Each individual has a range of potential characteristics. Traits which to a different extent contribute to the overall character of the individual. Its personality is determined by a struggle as groups of traits or inidividualy compete or act in a positive manner together against other groups of traits to influence the personality of the individuals. In a larger scale we can assume likewise for the whole of society in a similar manner, though in this case it is not a matter of traits or groups of trais charcterising a single individual but a group of individuals. The size of the group can vary from a small group of single classroom to that of the school in its totality to the size of a village, town, city, community, state to the whole of a world society. The sum of the traits carried by the individuals of a given population as they are competing with each other in the same way that they are competing in the intelectual, emotional, inner environment of a single individual. The end result determines the behaviour of the group of individuals. Each individual contributes with his actions, by its own emergent characteristics the emergent behaviour of the group it belongs to. The group therefore appears and acts as the collective anthropising of its group. Thsi can be used to determine the level of development and the status of the group. The ever competing traits will give its outward trend of behaviour which it will organised in the usual manner of the whole it is more than the sum of its parts principle. The outcome of all the dynamically involved traits will provide a rich substrate which will combine in ways which at first glance will be impossible to predict. However trends can be discerned and these can be controlled along lines which are considered beneficial. It is assumed that traits which are considered prohibiting to natural growth can be identified and their proportion in the individuals of a given group can be minimised so their overall effect in the ensuing interactions can be checked whereas the favourable traits can be boosted and their effects maximised towards a more beneficial outcome. It can be argued that this process is already ongoing without the conscious interference of the individuals in group and this is evident by the study of the evolution of social structures through history. If one takes into account the suppressed status of the communities through the centuries and their emancipated status which most prevalent in the modern world today somebody can see the power which efected these changes. From the other point one can see that the ruling classes in whatever form have appeared in history have proved a restraint to the natural process in the development of communities.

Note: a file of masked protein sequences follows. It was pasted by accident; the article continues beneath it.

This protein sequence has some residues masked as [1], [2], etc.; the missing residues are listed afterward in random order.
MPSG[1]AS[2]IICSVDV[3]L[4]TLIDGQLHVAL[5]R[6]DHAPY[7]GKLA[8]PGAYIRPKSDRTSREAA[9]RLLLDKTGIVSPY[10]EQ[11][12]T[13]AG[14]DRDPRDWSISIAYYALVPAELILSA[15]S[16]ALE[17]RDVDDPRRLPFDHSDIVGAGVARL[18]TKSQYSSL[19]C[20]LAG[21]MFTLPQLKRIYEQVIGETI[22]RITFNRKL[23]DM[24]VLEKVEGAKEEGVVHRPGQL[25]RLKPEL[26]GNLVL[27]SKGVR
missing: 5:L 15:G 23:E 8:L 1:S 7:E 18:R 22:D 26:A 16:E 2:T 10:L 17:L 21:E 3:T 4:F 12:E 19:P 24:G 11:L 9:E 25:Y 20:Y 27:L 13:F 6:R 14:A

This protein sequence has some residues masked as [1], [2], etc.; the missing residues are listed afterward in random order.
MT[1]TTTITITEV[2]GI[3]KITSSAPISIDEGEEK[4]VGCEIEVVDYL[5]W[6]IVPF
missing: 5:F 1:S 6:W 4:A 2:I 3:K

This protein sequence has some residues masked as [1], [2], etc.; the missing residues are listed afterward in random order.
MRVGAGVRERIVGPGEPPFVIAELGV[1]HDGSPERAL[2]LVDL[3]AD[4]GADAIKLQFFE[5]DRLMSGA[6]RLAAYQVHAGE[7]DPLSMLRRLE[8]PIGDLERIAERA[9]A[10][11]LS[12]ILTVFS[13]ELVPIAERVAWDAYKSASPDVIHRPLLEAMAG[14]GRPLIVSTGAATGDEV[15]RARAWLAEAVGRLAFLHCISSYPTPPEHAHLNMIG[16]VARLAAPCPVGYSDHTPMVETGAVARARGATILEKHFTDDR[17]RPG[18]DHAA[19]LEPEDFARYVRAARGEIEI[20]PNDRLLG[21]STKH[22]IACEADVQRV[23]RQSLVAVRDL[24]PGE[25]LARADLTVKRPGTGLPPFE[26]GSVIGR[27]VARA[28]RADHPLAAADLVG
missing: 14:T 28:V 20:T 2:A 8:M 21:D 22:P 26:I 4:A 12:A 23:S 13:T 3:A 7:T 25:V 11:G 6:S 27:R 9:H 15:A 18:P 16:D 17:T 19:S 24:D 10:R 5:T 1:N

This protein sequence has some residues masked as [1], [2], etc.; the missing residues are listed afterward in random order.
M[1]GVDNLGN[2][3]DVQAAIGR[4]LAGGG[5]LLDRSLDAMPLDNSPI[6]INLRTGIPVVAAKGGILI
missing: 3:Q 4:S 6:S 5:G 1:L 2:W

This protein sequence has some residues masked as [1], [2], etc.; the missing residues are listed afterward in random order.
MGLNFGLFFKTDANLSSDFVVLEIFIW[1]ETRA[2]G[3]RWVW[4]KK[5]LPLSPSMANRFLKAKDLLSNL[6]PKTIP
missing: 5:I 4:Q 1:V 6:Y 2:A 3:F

Imagination a pre-requistite for the creation of new knowledge
Today, the acquisition of new knowledge requires, more precisely it relies upon a large dose of imagination. Knowledge acquisition, in almost every discipline, has reached the point where the application of reason is not enough to deduce new theories. Scientists rely on intuition to provide the seeds to spawn new knowledge. Young people are endowed with imagination and it should be used to create new knowledge. Of course their imagination must have a rich background, so their thoughts would not be unreasoned figments of a wayward mind. They should have the concepts upon which their fertile imagination will propagate new conceptual structures. So their imagination needs guidance. They should assimilate the concepts that are nesseccary for an adequate substrate to work upon. The concepts needed have to be chosen carefully for fast assimilation and maximum effectiveness. Education has to be targeted towards effectiveness and therefore concepts taught must be devoid of hubris. The educatees importance must be stressed and valued. Their contribution aknowledged and rewarded.
Processes are repeated through history and in the recent ages
There is always talk about remnants of long lost processes in the daily community life, as in each civilization many different value systems coexist along with the vestiges of earlier stages in the development of a culture. These value systems build institutions and determine attitudes and behaviour. Attitudes and behaviour are the result of the evolution in the history of ideas, doctrines and ideologies
The place of economic advancement in the history of civilizations